Like or unlike, instagram is one of those things that most find themselves indulging a morbid curiosity for. Stalking people’s lives; admiring stranger’s outfits; perving on the lightly buttered sourdough toast and poached eggs that a colleague had for brunch: these images are fascinating and forgettable yet totally addictive. The phrases associated with Instagram – ‘upload’, ‘likes’ – are part of the vernacular, occupying a scared place in our brain as an easy route to short-term satisfaction (and with each like triggering a small shot of dopamine, it’s no surprise). And, as you refresh-refresh-refresh the feed, lusting after obscure images of feet or grass or sunsets behind concrete jungles you fall further down the rabbit hole; it’s all you think about, you become obsessed with it, conversations and dictated and distracted by it, moments tarnished and immortalised.

Conspiracies of how the whole network has been created to subdue and distract the masses aside, there is an interesting counterculture to the Instagram phenomenon, and it’s happening within the platform.

As with Facebook, everyone knows that Instagram is a curated space which doesn’t reflect the reality of a person’s life. Individuals pick and choose the best moments of their everyday lives to draw out a certain character trait and to carve out an identity within the confines of these images. It is, by nature, a conscious process and there is no spontaneity or impulse attached to the act of taking, uploading and writing a caption to post to your followers. This illusion extends to product placement with major celebrities, bloggers, vloggers and wannabes being paid to feature items which render their lives more extravagant and more desirable. In short, the medium has become a circus, a warped reality that people escape to for procrastination and when they want to damage their self-esteem.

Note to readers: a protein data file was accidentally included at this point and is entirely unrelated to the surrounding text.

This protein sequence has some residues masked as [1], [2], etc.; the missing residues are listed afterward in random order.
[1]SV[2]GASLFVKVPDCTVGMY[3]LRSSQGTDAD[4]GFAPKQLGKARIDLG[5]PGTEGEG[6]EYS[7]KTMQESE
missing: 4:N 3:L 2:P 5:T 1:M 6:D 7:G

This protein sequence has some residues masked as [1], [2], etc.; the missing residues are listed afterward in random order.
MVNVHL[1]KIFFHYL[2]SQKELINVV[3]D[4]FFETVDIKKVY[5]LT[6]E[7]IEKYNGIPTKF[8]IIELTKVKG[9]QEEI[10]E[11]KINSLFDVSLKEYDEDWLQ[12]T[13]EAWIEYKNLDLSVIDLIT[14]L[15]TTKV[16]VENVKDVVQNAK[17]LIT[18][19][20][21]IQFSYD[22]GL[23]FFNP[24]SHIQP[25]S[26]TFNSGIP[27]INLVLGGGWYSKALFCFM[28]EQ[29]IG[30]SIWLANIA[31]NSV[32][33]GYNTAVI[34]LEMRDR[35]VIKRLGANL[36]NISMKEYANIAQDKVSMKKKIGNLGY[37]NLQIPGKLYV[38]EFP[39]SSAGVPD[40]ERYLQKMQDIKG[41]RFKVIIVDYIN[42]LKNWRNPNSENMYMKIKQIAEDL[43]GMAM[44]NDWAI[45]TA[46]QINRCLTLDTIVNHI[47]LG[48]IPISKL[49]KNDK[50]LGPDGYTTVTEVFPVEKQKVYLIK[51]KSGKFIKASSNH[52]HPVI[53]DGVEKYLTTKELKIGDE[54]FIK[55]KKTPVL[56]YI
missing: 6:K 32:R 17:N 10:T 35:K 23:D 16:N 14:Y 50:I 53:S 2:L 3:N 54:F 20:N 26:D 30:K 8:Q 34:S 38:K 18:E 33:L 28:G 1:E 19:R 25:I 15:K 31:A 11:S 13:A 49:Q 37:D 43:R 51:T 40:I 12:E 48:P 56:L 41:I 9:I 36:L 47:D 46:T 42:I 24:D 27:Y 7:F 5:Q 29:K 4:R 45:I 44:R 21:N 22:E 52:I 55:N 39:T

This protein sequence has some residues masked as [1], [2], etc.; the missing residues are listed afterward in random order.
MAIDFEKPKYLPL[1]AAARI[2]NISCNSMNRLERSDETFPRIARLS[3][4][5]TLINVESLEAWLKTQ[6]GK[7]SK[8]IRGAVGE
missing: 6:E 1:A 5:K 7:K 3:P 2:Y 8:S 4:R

It is unsurprising that in light of this there has been a counter insurgency against the farce, bright and brilliant minds working within the platform to subvert and mock the medium and make users realise how ridiculous they are.


Working against the enemy within the enemy lines is a satirical method as old as time. In 1728, Alexander Pope mocked the printing press by writing The Dunciad, describing authors revelling in their own shit amongst a wild chaos of fast literature.  Almost 300 years later our contemporary satirists are taking to Instagram to make their apathy and disdain towards a self obsessed generation visible. Singer Father John Misty is a notable example of recent months, layering irony on irony, endorsing a random array of products such as Ted 2 and SmartWater, much to the delight of his loyal and rapidly expanding cult of followers. With every post Father John Misty (real name Joshua Tillman) hones his reputation as a sardonic and indifferent cultural figure playing above the circus of commercialism which is inherent in his job.